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View Diary: Solar, Wind, HVDC and the Smartgrid (40 comments)

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  •  Imagine (0+ / 0-)

    20% efficient thin film on east and west facing windows, more PV on the roof @ 50%, solar can generate from nearly sunrise to sunset.

    Reality is not too far away, 12% thin film, 39% PV.

    I see, the meter, does not know about any batteries, so it cant measure what they do......

    Maybe in 2025 we be installing fuel cells in houses as a common thing......

    FDR 9-23-33, "If we cannot do this one way, we will do it another way. But do it we will.

    by Roger Fox on Tue Aug 09, 2011 at 11:03:15 PM PDT

    [ Parent ]

    •  smart meters, fuel cells.... (1+ / 0-)
      Recommended by:
      Roger Fox

      Here's how "smart meters" watch every detail of your life:

      There's a light you turn on every morning for about a half hour, and then for five minutes at a time a few times a night, except that once a night, usually after dinner, you turn it on for ten or fifteen minutes.

      That would be your bathroom light, and now the power company knows when you get up, when you shower, when you pee, and when you poop.  

      There's a 35-watt load that's on for a few hours every evening, and a 160-watt load that's on for a few other hours every evening.  

      Now they know when you're online and when you're watching TV.  

      There goes another 15 watts for about 15 seconds, a few times during the day and a few more at night.  

      That would be the light in your fridge, and now they know when you're eating your meals and snacks.  

      Oh, and that 900-watt load that has the distinctive signature of a motor?   Now they know when you vacuum your house.   And another 300-watt motor that cycles on and off a bunch of times during an hour?   Now they know when you're washing clothes.   And the 2400-watt load that goes on after that: they're doubly sure you just washed clothes because that one is your dryer.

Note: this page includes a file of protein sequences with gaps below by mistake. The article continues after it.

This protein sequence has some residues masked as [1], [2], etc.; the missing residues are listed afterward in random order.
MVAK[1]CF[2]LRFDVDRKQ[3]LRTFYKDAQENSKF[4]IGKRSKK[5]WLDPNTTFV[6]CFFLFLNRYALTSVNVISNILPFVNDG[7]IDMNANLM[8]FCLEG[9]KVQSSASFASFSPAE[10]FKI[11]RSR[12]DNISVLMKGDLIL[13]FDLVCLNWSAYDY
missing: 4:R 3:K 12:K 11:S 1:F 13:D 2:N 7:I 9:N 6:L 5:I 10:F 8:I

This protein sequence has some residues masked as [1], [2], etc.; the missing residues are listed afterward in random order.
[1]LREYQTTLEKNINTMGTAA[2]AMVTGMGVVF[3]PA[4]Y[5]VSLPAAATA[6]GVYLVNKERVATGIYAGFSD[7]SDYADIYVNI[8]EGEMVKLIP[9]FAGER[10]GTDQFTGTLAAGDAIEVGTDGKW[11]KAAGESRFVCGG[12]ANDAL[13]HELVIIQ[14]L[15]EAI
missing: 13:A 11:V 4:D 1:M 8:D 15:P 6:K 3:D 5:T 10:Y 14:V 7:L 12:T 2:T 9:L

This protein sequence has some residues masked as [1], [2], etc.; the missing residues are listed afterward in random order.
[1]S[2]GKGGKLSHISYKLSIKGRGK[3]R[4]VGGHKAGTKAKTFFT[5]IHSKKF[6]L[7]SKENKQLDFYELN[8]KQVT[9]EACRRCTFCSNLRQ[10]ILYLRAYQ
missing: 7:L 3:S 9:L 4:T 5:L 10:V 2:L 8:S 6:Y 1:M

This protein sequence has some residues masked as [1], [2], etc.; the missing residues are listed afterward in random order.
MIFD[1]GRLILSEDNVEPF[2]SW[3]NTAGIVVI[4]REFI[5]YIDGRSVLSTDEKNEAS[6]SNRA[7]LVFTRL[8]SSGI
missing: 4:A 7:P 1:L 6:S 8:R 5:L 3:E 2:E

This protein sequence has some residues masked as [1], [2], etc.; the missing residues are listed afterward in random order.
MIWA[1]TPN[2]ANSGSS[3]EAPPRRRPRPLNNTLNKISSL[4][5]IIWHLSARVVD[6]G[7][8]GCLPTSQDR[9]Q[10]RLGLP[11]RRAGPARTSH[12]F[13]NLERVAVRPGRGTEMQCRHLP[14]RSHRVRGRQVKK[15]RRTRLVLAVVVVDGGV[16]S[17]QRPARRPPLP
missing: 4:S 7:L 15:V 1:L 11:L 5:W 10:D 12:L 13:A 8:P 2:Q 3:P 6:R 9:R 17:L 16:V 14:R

And what about that 60-watt motor for 1/2 hour late Friday night?   Hmm!, looks an awful lot like an electric vibrator, from which we can deduce that your attempt at getting a date failed so you decided to wank it instead.  

      See, only a pervert wants to actually watch you while you're having a great big stinky poop, or watch you while you're wanking away.  For purposes of surveillance, for purposes of predicting your life, and thereby controlling you, they don't have to see you shit much less smell it (though that's coming too, keyword search "smart toilet"), they just have to know when you shit, and when you eat, and when you wash, and when you relax, and when you do housework, etc.   The value of the data is equally good without them getting an eyeful of your butt on the pot or staring over your shoulder at dinner time.  

      It's all about predicting you and thereby controlling you.   And when the data are sold to third parties and correlated with other data: oh-ho!, now the cable TV company can see that you're getting up to get snacks when you should be dutifully watching the commercials!  Now we're going to time-shift the commercials so they reset to begin again 30 seconds after that pesky light in the fridge has turned off!

      How the battery bank prevents all that:

      It blurs your power usage.  All the power company sees is the average load over the course of the day, spread out equally across the 24 hours.   When you turn on the bathroom light, or when you open the fridge door, or etc. etc. etc., that usage draws down the battery, and the power from the mains replaces it over a longer period of time.  

      Ideally you'd also have a motor-generator set, connected between the grid and your household wiring: that plus the batteries totally isolates your house from the power lines, mechanically as well as electrically, so not even the ubiquitous RF from anything with a CPU chip in it, can get back to the power line where some snoopy bastard is reading it.  

      As for fuel cells, yeah maybe but cost plus the fire/explosion hazard of all that pesky hydrogen, tend to count against them becoming a practical choice.  

      •  I'm not against smart meters...PG&E installed one (0+ / 0-)

        on my hose about 2 years ago. Big deal. Means nothing for anyone I know in my town.

        Secondly, residential load is only about 30% of the load, the majority being for industry and commercial establishments. Growth wipes out gains in 'negawatts', with or without smart meters.


        Dr. Isaac Asimov: "The most exciting phrase to hear in science, the one that heralds new discoveries, is not 'Eureka!' but 'That's funny ...'"

        by davidwalters on Wed Aug 10, 2011 at 08:40:51 AM PDT

        [ Parent ]

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